Xenia Refugium. What’s in/by your sump?

A twist on the refugium concept. The Xenia refugium.

A twist on the refugium concept. The Xenia refugium.

 Inspired by Jake Adams and Julian Sprung’s friendly debate on Refugiums last MACNA, I decided to remove algae from my Refugium and replace it with Xenia. I wanted to remove any nuisance algae as well as Chaetomorpha and Caulerpa, so I added urchins, snails, and tangs. I also decided to try 24-hour lighting for the benefit of a more stable pH. I wasn’t sure how the Xenia would respond, and I was ready to switch to a reverse day/night cycle if needed.… More:

Reef Threads Podcast #223


Some anemone tentacles up close.

It’s time once again to chat with the Reef Evangelist and her minion. This week’s topics include NERAC, the Toledo Aquarium, World Aquarium, Pitcairn reef preserve, and aquarium complacency. Download the podcast here, or subscribe to our podcasts at iTunes. Also, follow us on Twitter at reefthreads.—Gary and Christine

Sponsor: Rod’s Food
Rod’s Food website

Two Aquariums
Renovated Toledo Aquarium Ready For Grand Opening, Francis Yupanco, Reefs.com

World Aquarium Cited For Dirty Facility and Unfed, Francis Yupanco, Reefs.com

Giant reef preserve
World’s Largest Single Marine Reserve Created in Pacific, Brian Clark Howard, National Geographic

Are you complacent?
Beware Marine Aquarium Complacency!, Jeff Kurtz, Saltwater Smarts

Toledo Zoo Aquarium Renovation—Update 14: Fish Start to Arrive, Grand Reopening Set for March 27

Salties who have been following our updates on the Toledo Zoo Aquarium renovation these last few years will be excited to hear that the ambitious, $25.5 million project will soon be coming to fruition. Read on for the very latest from our friends at the Toledo Zoo.An epaulette shark gets accustomed to its new digs in the touch tank The Zoo’s innovative new Aquarium experience is slated to open on March 27 with incredible aquatic experiences like nothing else in the region. The Aquarium closed in October, 2012, for major renovations. Now that renovation of this historic Works Progress Administration (WPA)-era structure is complete, animals are starting to arrive, with key arrivals in the touch tanks and the Pacific Coral Reef exhibit. Epaulette sharks and southern stingrays are adjusting to the new quarters of their spacious touch tank, a dynamic encounter that brings visitors close to these amazing animals. Nearby, the first tropical reef fish have been introduced to the Pacific Coral Reef exhibit, a huge 90,000-gallon exhibit that will feature sleek sharks and Zoo divers who interact directly with visitors. This is the largest exhibit in the new Aquarium. Other animals will continue to arrive at the Aquarium and “graduate” to new exhibits after completing their quarantine requirements.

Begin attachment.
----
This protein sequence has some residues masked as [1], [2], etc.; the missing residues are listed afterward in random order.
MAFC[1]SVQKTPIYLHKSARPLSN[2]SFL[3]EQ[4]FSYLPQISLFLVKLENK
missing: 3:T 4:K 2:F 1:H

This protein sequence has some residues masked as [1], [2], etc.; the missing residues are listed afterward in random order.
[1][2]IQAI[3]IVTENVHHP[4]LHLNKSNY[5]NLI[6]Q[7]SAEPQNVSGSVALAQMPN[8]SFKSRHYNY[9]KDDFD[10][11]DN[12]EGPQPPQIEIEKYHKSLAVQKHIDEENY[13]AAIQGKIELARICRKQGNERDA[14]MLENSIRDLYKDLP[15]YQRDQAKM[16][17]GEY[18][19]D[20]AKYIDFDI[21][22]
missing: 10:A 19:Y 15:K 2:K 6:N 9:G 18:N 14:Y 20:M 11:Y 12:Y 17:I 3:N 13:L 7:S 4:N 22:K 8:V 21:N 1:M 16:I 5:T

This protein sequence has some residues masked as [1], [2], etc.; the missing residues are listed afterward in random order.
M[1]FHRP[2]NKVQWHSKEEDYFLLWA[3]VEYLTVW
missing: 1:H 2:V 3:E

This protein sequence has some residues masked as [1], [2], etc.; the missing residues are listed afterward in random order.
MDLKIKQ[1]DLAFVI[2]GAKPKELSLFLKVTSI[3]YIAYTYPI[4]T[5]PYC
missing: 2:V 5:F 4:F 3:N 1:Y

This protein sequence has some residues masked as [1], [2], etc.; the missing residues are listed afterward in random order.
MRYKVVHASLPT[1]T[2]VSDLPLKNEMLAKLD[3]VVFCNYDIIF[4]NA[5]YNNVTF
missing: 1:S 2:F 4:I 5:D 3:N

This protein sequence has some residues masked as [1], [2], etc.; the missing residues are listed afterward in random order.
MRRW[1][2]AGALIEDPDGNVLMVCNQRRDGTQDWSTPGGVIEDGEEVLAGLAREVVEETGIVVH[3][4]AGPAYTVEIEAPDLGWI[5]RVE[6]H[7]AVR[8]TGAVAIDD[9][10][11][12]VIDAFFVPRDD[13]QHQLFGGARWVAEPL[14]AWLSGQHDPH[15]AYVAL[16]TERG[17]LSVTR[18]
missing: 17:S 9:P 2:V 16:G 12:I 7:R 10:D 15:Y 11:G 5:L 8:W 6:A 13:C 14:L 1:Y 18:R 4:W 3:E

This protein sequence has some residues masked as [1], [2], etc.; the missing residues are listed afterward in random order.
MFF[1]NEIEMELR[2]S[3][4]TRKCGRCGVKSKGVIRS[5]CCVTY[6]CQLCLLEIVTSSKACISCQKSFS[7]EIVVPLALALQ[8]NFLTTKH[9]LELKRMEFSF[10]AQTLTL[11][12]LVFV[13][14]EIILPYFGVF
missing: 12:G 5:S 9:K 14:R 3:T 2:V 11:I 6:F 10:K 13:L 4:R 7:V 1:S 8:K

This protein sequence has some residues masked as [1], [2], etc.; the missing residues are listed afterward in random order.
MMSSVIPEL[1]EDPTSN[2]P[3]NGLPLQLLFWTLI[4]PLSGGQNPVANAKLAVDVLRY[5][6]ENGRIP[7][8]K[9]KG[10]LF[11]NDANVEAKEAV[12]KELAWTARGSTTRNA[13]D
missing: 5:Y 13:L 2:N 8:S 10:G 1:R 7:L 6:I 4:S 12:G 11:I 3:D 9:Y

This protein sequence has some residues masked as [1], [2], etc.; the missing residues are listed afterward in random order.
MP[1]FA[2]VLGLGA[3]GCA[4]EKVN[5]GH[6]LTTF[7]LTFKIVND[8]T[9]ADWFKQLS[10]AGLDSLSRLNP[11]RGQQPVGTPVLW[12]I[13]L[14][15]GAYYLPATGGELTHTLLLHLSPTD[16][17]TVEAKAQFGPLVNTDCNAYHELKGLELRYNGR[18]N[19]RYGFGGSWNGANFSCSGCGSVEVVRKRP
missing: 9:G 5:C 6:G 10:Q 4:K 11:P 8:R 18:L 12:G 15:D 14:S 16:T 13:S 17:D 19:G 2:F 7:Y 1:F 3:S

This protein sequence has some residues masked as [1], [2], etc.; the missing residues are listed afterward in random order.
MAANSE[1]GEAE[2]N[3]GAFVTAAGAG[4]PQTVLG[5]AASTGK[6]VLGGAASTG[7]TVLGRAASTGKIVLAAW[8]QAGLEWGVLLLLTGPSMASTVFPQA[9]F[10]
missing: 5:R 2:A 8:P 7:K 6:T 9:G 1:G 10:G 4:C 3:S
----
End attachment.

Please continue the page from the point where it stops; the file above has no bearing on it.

Reef Threads Plus #1


We are very pleased to present our first podcast in a new monthly series we’re calling Reef Threads Plus. In these podcasts we’ll choose a single topic and discuss it in depth with experts/knowledgeable people. For our first Plus podcast, Ben Johnson, Ret Talbot, and Jim Walters discuss what the hobby will be like if we reach a point at which we are no longer able to collect/import reef animals. As always, you can download the podcast here, or subscribe to our podcasts at iTunes. Also, follow us on Twitter @reefthreads. We hope you enjoy our new series, find it thought provoking, and will share it with others.—Gary and Christine

Ben Johnson, Captive Aquatic Ecosystems
Ben Johnson’s Captive Aquatic Ecosystems website

Ret Talbot’s Good Catch Blog
Ret Talbot’s Good Catch Blog

Jim Walters’ Old Town Aquarium
Jim Walters’ Old Town Aquarium website